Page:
How would that affect your personal federal income tax situation? Please keep reading.  

Inflation-adjusted guesstimates for your 2023 tax year

With an assumed 7% inflation adjustment factor, all the federal income tax bracket boundaries would increase by about 7%. It won’t be exactly 7%, because federal tax parameters are adjusted in certain dollar increments with rounding. For example, the tax bracket numbers are adjusted in $25 increments, but the standard deduction numbers are adjusted in $50 increments. Annual contribution limits for your 401(k) account are adjusted in $500 increments. The unified federal estate and gift tax exemption numbers are adjusted in $10,000 increments. 

Moving right along, an assumed 7% inflation adjustment factor would increase the 2023 tax rate brackets as follows:

Joint Filers Singles Heads of Household
End of the 10% bracket $22,000 $11,000 $15,650
Beginning of 12% bracket $22,001 $11,001 $15,651
Beginning of 22% bracket $89,401 $44,701 $59,800
Beginning of 24% bracket $190,601  $95,301     $95,301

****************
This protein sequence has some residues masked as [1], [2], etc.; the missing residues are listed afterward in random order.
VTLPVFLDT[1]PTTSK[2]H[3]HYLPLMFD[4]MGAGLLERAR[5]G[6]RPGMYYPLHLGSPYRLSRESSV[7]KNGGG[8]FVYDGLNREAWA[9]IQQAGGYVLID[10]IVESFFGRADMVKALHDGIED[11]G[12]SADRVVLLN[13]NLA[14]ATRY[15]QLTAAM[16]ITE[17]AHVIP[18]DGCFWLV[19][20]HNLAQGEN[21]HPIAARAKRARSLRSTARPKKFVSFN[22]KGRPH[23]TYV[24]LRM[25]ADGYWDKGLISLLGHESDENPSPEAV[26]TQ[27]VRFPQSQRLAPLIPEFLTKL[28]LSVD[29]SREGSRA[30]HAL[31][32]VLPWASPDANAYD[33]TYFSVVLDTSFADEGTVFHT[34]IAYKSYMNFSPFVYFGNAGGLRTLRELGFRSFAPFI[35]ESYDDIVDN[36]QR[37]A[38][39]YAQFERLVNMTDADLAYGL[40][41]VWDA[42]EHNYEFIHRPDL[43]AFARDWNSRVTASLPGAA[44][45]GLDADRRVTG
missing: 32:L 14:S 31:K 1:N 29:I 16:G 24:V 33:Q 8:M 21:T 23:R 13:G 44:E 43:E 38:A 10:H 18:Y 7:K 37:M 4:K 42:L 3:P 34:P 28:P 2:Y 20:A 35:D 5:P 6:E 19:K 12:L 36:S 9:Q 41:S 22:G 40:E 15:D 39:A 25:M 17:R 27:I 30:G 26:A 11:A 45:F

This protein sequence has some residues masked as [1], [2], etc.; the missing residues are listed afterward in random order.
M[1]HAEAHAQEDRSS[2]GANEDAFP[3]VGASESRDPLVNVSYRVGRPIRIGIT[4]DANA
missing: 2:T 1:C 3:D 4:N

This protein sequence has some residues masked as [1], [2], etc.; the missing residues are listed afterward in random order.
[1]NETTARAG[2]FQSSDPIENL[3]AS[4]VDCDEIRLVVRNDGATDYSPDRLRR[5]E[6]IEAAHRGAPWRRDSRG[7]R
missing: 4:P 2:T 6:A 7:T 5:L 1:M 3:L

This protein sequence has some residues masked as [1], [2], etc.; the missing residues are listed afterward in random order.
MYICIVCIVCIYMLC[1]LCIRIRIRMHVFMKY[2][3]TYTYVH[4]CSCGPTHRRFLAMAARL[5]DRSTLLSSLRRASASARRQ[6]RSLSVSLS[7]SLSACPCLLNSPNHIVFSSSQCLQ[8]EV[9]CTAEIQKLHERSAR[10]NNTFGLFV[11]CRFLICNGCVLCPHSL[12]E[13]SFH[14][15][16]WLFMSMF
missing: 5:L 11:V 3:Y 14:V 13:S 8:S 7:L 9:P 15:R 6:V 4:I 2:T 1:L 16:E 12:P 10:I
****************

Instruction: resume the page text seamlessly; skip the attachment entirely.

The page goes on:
Beginning of 32% bracket $363,901 $181,951 $181,951
Beginning of 35% bracket $462,201 $231,101  $231,101 
Beginning of 37% bracket $693,201 $577,701  $577,701 

 Impact: Other things being equal, you could have 7% more taxable income next year and have the same federal income tax bill as this year. Nice. While almost nobody likes inflation, it’s an ill wind that blows no good, as the saying goes.

An assumed 7% inflation adjustment factor would increase the 2023 standard deduction amounts as follows: 

Joint Filers Singles Heads of Households
$27,700 $13,850 $20,750

Impact: If you don’t itemize deductions, your standard deduction would shelter 7% more income from the federal income tax next year. Good. 

An assumed 7% inflation adjustment factor will increase the top of the 0% federal income tax bracket for 2023 long-term capital gains and qualified dividends as follows: 

Joint Filers Singles HOH
$89,200 $45,600 $59,700

Impact: Other things being equal, you could have 7% more in federal-income-tax-free long-term capital gains and dividends next year. Good.